With the 9-day long Hindu festival of Navratri right around the corner, the time is ripe for you to jazz up your baked goods with some delicious and unique ingredients. These nine key foods are traditionally used to prepare mouth-watering treats that are offered up to a different deity each day of this special Indian festival.
Day One: Ghee or Clarified Butter
Ghee is an Indian staple that is used as a form of fat in many Indian recipes. It is made by heating butter and separating the milk solids formed at the top. What remains is an almost 100% pure butterfat. Its most popular usage is in dessert-making, where it provides an excellent richness and fragrance to Indian sweets like laddoos, barfis, etc.
To infuse an extra bit of flavour, use ghee instead of butter or oil in your cakes and watch them sell like…well, hot cakes.
Pro-tip: Don’t throw away the skimmed milk solids that you get when you make ghee. You can use it to make instant sweets by adding some nuts, sugar and flour.
Day Two: White Sugar
A lip-smacking recipe with white sugar as the predominant ingredient is prepared on the second day of Navratri and offered to the gods. White sugar is that vital ingredient in baking that not only gives your baked goods its quintessential sweet taste, but also provides structure to your cakes and keeps them stable.
You can definitely play around by using different types of sugars like brown sugar, demerara sugar, turbinado sugar, etc and give your cakes and pastries a more complex flavour.
Pro-tip: Instead of throwing away used vanilla pods, add them to your sugar container to get beautiful vanilla sugar.
Day Three: Milk
An offering of milk or traditional sweets containing milk is common on the third day of Navratri. Milk is an essential bakery item since it provides the required moisture to your cakes and breads. Not only that, it also helps kickstart the reaction with your leavening agents and gives your cakes its desirable rise and sponginess.
To spice up your milk-based confections, infuse the milk with unique flavours like vanilla, orange peels, coffee, lavender etc.
Pro tip: Use milk powder instead of milk to add a depth of flavour to your cookies.
Day Four: Khoya (Used to prepare Malpua)
Khoya, also known as mawa is dried evaporated milk solids that is the main ingredient used in the preparation of Malpua with semolina, sugar, ghee and drenched in cardamom flavoured syrup. It is put forward as an offering to the deity on the fourth day of Navratri.
In northern parts of India, Khoya forms a base for sweets such as pedha, gulab jamun, barfi and more. Khoya is made by simmering milk on low flame till its moisture evaporates and is reduced to milk solids.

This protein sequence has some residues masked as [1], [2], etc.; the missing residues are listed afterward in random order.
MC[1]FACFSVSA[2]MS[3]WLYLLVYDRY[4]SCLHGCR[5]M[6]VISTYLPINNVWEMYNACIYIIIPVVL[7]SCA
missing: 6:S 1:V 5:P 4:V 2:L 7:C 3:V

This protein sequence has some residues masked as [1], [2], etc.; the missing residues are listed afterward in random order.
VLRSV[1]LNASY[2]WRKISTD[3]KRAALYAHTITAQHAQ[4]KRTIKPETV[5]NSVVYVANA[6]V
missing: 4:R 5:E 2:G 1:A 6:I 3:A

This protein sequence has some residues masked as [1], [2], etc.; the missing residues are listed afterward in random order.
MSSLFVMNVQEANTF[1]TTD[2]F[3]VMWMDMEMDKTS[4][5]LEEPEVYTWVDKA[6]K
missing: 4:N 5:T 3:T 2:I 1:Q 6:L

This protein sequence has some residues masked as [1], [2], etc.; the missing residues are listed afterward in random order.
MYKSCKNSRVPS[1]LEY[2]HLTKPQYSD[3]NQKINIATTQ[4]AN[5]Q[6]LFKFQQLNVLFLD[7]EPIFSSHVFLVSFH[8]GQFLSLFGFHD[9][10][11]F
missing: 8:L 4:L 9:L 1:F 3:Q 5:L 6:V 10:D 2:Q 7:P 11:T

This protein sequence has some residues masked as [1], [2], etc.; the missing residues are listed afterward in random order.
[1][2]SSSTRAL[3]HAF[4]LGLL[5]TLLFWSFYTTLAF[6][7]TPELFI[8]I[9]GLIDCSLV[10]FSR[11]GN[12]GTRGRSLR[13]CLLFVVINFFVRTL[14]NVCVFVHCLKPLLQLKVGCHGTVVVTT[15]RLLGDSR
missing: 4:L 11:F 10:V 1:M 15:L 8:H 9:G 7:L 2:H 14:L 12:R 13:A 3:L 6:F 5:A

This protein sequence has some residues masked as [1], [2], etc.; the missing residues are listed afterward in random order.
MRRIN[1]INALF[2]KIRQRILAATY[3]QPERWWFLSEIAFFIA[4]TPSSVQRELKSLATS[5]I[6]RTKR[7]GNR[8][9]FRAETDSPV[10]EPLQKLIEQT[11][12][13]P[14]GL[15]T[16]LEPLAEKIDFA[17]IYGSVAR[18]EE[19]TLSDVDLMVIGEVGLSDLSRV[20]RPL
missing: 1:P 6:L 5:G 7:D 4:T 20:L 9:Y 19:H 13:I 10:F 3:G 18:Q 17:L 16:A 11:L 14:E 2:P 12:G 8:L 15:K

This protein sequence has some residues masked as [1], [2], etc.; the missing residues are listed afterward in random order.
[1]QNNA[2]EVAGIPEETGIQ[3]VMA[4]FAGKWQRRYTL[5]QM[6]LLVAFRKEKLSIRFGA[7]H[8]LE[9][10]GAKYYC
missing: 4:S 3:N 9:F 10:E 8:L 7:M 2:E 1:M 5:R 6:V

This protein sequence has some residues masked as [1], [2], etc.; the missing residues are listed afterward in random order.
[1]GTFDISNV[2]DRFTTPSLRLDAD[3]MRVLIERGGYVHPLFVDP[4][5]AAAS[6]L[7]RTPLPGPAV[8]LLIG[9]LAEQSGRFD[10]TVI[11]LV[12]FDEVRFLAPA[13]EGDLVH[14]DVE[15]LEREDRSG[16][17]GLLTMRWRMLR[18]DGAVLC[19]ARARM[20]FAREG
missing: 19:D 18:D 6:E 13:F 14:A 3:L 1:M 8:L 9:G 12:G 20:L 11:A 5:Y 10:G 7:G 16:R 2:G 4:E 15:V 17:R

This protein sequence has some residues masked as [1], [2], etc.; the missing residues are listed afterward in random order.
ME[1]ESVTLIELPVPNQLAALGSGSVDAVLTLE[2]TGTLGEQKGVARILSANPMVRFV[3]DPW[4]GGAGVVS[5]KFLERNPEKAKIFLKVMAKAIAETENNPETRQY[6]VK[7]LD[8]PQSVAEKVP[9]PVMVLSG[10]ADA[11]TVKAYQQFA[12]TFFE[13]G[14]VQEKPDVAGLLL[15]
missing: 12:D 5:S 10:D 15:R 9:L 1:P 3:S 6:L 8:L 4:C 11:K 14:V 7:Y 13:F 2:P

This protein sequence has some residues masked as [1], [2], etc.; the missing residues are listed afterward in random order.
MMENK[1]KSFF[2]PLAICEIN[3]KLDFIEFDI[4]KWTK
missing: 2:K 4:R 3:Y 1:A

Pro-tip: Homemade Khoya can be stored in the refrigerator for 3-4 days in an airtight container or in a freezer for a month.
Day Five: Banana
The fifth day of Navratri sees devotees putting up delicacies prepared using ripe and flavourful Indian bananas. Bananas are such a baker-friendly fruit that they can be used in almost any baked item to spruce it up.
You can make delicious banana breads, banana muffins, chunky monkey cupcakes, banoffee pies or simply use caramelised bananas as a topping for your cakes.
Pro-tip: Baking with bananas requires them to be very ripe, almost too ripe. If you have semi-ripe bananas, pop them in the oven for a few minutes to soften them up.
Day Six: Honey
Honey is a great substitute or additive to the usual white sugar because it imparts a deep flavour to desserts. Worshippers offer Indian sweets made with delicious honey to the gods on the sixth day of Navratri.
A dash of honey not only sweetens your cakes and pastries, but also gives them a unique woody flavour. It can make your cake incredibly moist too.
Pro-tip: Add honey to your whipping cream to get a terrific, honey-flavoured frosting for your cakes.
Day Seven: Jaggery
Jaggery is another sweetener used in Indian delicacies in place of regular white sugar. It’s basically a type of cane sugar that contains molasses. Indian sweets containing jaggery are put up as religious offerings to deities on the seventh day of Navratri.
As a sweetener, jaggery gives your baked goods a very distinct type of sweetness that is more nutty and complex. You can substitute some part of the sugar in your recipe with jaggery and give your patisserie items a great flavour boost.
Pro-tip: Always cream your jaggery with butter or vegetable oil until the mixture is very smooth and lump free.
Day Eight: Coconut
The coconut fruit is synonymous with tropical climates and coastal regions. In India, too, coconuts are abundantly available and they’re one of the offerings made to the gods during Navratri. Sweets like coconut laddoos make the best use of the coconut’s nutty flavour and flaky texture.
Coconuts go very well with baked items. You can use coconut flakes or coconut extract to make delicious coconut cakes, coconut macaroons. Dessicated coconut makes for a beautiful and tasty topping on frosted cakes.
Pro-tip: You can make delicious vegan coconut whipped cream by whipping up a can of cold full-fat coconut cream.
Day Nine: Sesame Seeds
On the ninth and final day of Navratri, delicacies made using sesame seeds, known as til in India, are prepared and offered up to the gods.
Sesame seeds can be used as toppings for baked goods made with yeast, like breads, bagels, burger buns or dinner rolls. They provide terrific crunch and savoury notes to the baked items taking them one step further.
Pro-tip: Toasting your sesame seeds before adding them to the flavour will bring out a more nutty flavour. Press them into the bread gently to make sure they stick to the bread.
Come Navratri, stock up your pantry with these great ingredients and get on your way towards baking with exotic flavours.